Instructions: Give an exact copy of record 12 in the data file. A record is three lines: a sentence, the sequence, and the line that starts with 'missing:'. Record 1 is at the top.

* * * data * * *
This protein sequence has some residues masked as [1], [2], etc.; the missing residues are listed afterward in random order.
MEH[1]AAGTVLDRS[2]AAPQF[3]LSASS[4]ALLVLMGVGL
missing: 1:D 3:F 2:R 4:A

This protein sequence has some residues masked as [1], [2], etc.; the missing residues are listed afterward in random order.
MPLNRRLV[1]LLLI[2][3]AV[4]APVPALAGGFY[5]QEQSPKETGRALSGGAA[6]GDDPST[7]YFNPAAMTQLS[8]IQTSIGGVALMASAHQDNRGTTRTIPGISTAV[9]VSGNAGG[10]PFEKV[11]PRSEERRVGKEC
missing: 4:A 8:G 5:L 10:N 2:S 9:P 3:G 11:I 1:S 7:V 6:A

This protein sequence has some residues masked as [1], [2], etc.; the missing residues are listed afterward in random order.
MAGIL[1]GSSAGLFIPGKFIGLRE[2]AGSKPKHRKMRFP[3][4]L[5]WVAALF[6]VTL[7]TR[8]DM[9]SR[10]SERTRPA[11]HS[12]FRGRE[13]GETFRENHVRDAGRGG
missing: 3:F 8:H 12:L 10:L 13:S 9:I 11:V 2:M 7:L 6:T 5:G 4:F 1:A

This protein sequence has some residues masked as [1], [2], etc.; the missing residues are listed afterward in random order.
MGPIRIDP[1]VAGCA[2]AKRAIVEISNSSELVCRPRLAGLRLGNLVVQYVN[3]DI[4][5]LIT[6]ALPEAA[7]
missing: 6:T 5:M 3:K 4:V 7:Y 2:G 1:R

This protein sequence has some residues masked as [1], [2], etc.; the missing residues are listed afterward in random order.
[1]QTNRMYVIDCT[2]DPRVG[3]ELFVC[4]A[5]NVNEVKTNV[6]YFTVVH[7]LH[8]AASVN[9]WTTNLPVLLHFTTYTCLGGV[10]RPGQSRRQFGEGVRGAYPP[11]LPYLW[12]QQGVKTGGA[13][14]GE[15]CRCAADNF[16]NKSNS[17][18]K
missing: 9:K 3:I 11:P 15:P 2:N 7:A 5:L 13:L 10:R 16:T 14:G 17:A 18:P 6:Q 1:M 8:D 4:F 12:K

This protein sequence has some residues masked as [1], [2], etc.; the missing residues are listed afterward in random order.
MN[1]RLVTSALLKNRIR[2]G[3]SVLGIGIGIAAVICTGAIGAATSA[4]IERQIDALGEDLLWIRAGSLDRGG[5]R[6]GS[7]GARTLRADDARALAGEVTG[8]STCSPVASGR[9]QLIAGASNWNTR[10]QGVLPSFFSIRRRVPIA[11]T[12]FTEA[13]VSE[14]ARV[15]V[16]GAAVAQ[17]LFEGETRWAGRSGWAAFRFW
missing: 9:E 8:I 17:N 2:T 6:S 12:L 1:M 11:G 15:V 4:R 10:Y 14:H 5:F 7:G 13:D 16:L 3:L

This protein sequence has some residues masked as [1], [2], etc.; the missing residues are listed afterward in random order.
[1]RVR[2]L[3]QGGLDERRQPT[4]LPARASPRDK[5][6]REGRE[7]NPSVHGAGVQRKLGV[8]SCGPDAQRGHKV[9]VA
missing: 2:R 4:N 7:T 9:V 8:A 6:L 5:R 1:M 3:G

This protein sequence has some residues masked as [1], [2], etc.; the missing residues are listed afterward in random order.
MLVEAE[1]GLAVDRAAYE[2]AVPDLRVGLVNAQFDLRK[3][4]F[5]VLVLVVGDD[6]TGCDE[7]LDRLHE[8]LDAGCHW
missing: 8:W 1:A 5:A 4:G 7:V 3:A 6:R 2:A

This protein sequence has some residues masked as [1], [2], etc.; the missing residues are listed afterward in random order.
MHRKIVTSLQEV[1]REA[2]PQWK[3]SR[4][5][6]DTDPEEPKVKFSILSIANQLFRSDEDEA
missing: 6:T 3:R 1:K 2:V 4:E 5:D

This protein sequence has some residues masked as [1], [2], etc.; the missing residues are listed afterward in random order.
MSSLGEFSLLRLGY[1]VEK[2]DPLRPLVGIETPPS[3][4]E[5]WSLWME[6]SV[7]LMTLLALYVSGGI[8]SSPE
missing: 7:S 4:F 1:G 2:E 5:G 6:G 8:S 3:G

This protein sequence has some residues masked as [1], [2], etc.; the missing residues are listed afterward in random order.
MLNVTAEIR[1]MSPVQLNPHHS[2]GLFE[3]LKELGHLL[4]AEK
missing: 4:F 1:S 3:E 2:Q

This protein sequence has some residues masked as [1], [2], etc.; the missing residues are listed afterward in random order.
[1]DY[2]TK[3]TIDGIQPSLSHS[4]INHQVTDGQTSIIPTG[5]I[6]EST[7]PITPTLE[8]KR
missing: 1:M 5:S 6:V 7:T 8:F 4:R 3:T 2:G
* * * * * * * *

This protein sequence has some residues masked as [1], [2], etc.; the missing residues are listed afterward in random order.
[1]DY[2]TK[3]TIDGIQPSLSHS[4]INHQVTDGQTSIIPTG[5]I[6]EST[7]PITPTLE[8]KR
missing: 1:M 5:S 6:V 7:T 8:F 4:R 3:T 2:G